Despite the diligence of the District's maintenance program, overflows do still occur. Culprits include: diapers and other hygiene products that should not have been flushed down the toilet; fats, oils, and grease (FOG) that should not have been poured down the drain; and construction debris introduced into the collection system. In short, overflows are usually preventable. Overflow cleanup is costly and has the potential to introduce pathogens into the environment. If an overflow reaches a storm drain or watershed, the District is required to report the incident to environmental agencies, raising the potential for fines or litigation (under provisions of the Clean Water Act) by environmental watchdog groups. In fact, the District recently settled (for $17,000) with such a group whose cause of action was based simply on the fact that overflows had occurred.
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If a blockage occurs in the sanitary sewer system, sewage will rise through a manhole and overflow to the surrounding area. However, if your house plumbing is below the level of the overflowing manhole, the sewage can backup through your house side sewer lateral and enter your home through your plumbing drains. Backflow prevention devices are designed to prevent sewage from entering your home and are mandated by building code as well as District ordinance. When the need for a backflow prevention device is overlooked or ignored, the consequences can be devastating.
With cost estimates approaching $600,000, limited storage capacity and a lengthy payback period (40+ years), a program to deliver "Title 22" recycled water to the community-at-large is difficult to justify even if funds were available. Undaunted however, the District is pursuing opportunities with individual home-owners where their proximity to its facilities makes it feasible.
Although the main plant is located in a south-facing, "solar-power sweet spot," the District's facilities are without sufficient roof-area or adjacent real-estate for the installation of photovoltaic panels to make a meaningful contribution to its energy needs. However, through its participation in PG&E's demand reduction programs and through the use of the methane gas that is a byproduct of operations, the District was able to reduce its utility costs by 1.5% over the previous year.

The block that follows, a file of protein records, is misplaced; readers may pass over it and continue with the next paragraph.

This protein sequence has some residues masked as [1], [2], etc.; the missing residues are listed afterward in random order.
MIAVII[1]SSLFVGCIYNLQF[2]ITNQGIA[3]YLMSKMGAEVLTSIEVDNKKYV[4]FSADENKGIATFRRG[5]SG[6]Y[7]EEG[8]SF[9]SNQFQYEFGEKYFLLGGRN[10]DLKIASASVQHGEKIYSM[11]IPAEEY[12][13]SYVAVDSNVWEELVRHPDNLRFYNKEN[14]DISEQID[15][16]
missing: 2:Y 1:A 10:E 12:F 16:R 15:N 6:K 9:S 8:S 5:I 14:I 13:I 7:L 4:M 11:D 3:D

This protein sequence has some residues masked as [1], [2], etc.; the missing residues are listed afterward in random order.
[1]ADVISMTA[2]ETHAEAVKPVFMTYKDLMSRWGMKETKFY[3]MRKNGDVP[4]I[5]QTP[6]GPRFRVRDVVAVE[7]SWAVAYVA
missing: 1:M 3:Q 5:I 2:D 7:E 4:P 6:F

Sanitary District No. 5 will be performing smoke testing of its collections system on September 28, 2009 and will continue testing through September 30, 2009 from 9:00 a.m. to 2:00 p.m. Smoke testing of sanitary sewer collection systems was initiated in 1961 at McPherson, Kansas.
The Environmental Protection Agency endorses smoke testing as a way to identify where infiltration of storm water into the collection system, may be occurring. (Usually roof drains or storm drains plumbed to the collection system.) Smoke testing uses no explosive material and will leave no visible residue.
The District will start testing in the Belvedere Zone along the following streets. Lower Beach Road, all of San Rafael Ave, Leeward, Windward, Edgewater, Lagoon Road andPeninsula Road.
During the testing period, do not be alarmed if you see smoke emanating from a storm or roof drain.
Please contact the District Office at 435-1501 if you have any question or concerns.
Paradise Cove's new self-contained wastewater treatment plant is slated for delivery and installation in June and will replace an existing plant that is currently twenty years older than it's projected twenty year service life. The new 'plant' is actually two plants that will operate in tandem, increasing capacity, reducing the load on any single plant and also facilitating regular preventative maintenance. One plant can stay on-line while the other is undergoing maintenance.
Kudos to the District's staff for keeping the existing Paradise Cove plant operational and incident-free for over forty years!
The engineering firm responsible for installation of the new plant had planned to use a helicopter to deliver the equipment, but our ever vigilant District Manager, Bob Lynch, convinced them that he could have it delivered by barge at significantly less expense and without the disturbance to the neighborhood that the helicopters would have created. This saved the District between $60,000 and $80,000.